“Biggest Ever?”: A Swell Too Big For The World’s Heaviest* Wave
It is currently a delightful time to be in Indonesia.
Western Australia’s southern coastline acts a warning signal. A swell hitting Margaret River will show its face several hours later at Gnaraloo; within less than a couple of days, lines generated from the same source will appear all across Indonesia – the Bukit Peninsula, the Mentawais, Nias, Kandui – which soaks up SW swells of this magnitude.
Courtesy of an Indian Ocean storm last week, we saw the Rip Curl Cup run, Koa Smith nearly die at Nias, and just about every other swell-supporting patch of reef in the region receive a proper package. But Indo’s swell season is far from extinguished.
Yesterday, a significantly larger pulse of swell made landfall in Western Australia. While nothing of (rideable) substance has shown itself yet from the Margaret River region, with the South WA coast plagued with onshore winds, Taj Burrow queried whether it was the “biggest ever?” swell to hit West Aus.
A query strongly supported by Chris White’s videographic sentiments, shot a little further south at The Right.
“This is what 8m of swell looks like hitting the reef. Quite terrifying, just like an avalanche. I was on the back of the ski with @anjsemark and in the open ocean there was some of the biggest lumps I’ve seen. Normally if you go over a swell line with speed you get air at the top but this day they were so big with so much water behind them you’d just roll over the top” said Chris White in reference to the swell.
While there’s no-one surfing or in frame for reference, the way this wave breaks alone is indicative of how big it was. The Right is a deep water spot; when it starts to fold in on itself, it’s safe to assume it’s not exactly surfable.
20-foot? 40-foot? Call it what you want, when one of the world’s heaviest waves essentially collapses in on itself, you know it’s fucking big.
You also know those same swells are making their way 1000’s of kilometres northwards, elongating and sorting themselves out, before hitting a day or so later.
The storm you see in the bottom left (above) whipped up 40-50 foot ocean swells which resulted in waves that were “[email protected] 19 seconds, with the buoy recording waves nearing 30-feet” near Margaret River, said Ben Freeston from Magicseaweed.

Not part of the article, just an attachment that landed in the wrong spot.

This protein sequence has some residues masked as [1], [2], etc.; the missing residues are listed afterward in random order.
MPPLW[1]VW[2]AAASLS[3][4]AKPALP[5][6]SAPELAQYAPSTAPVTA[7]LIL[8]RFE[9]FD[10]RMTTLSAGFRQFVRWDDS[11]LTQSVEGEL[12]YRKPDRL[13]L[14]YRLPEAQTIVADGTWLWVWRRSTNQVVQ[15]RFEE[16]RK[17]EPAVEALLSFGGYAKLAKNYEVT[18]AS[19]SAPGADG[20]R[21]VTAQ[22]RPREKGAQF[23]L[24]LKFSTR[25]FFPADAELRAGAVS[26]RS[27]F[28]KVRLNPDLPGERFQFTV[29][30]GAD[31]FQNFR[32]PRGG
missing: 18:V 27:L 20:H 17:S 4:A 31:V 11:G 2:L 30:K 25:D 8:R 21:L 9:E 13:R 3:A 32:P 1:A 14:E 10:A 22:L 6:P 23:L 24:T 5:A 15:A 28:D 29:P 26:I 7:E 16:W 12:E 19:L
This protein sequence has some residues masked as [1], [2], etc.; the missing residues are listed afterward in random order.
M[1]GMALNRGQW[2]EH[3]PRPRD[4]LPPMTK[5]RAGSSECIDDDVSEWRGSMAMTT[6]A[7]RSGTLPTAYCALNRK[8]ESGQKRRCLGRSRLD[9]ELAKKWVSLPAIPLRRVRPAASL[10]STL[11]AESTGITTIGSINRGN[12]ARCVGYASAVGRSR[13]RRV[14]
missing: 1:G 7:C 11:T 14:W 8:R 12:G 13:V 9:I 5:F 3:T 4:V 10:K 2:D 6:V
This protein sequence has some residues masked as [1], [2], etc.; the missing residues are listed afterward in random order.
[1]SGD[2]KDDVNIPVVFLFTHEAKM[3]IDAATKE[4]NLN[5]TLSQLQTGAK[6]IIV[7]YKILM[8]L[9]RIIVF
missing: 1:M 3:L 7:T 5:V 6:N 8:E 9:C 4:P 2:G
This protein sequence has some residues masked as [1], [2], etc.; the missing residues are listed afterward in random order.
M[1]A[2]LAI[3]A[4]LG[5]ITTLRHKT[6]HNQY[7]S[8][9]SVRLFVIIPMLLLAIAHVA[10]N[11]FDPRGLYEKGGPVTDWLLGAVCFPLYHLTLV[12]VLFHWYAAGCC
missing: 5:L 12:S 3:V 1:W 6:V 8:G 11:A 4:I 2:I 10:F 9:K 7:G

Nineteen second period energy which is currently making landfall at Indo…
“Both this swell and the last one have piled the largest part of their energy into WA but there’s been significant energy headed to Indo, this latest one has a little bit more [energy] and that slightly more westerly direction will help some spots.” Ben continued.
The remnants of the most recent SW/SSW kick will begin to die off over Tuesday morning, but by the afternoon a stronger pulse will begin to build from five degrees further west than the previous swell. “Model data has the last major swell peaking about [email protected] vs [email protected] for this one in Bali. On paper every bit of that suggests more energy and power…it’s solid!”
This long period pulse of swell will build into Tuesday afternoon and night, holding throughout Wednesday, and will still be significantly double-overhead on Thursday morning.
It’s pretty difficult to get to a swell that’s peaking in 24-hours time, but there’s still hope for those that are a few days plane ride away.
“There’s another swell on the charts [for the weekend], looks a little smaller but really strong period again and more westerly again, too” Ben told Stab.
If you’re there, be safe; if you’re not and aren’t going to be, well I guess just wait for the Instagram wash-up over the next couple of days.
Let’s be real, most of us aren’t going to be driving our beat up quivers through a Kandui cabin anytime soon anyway.
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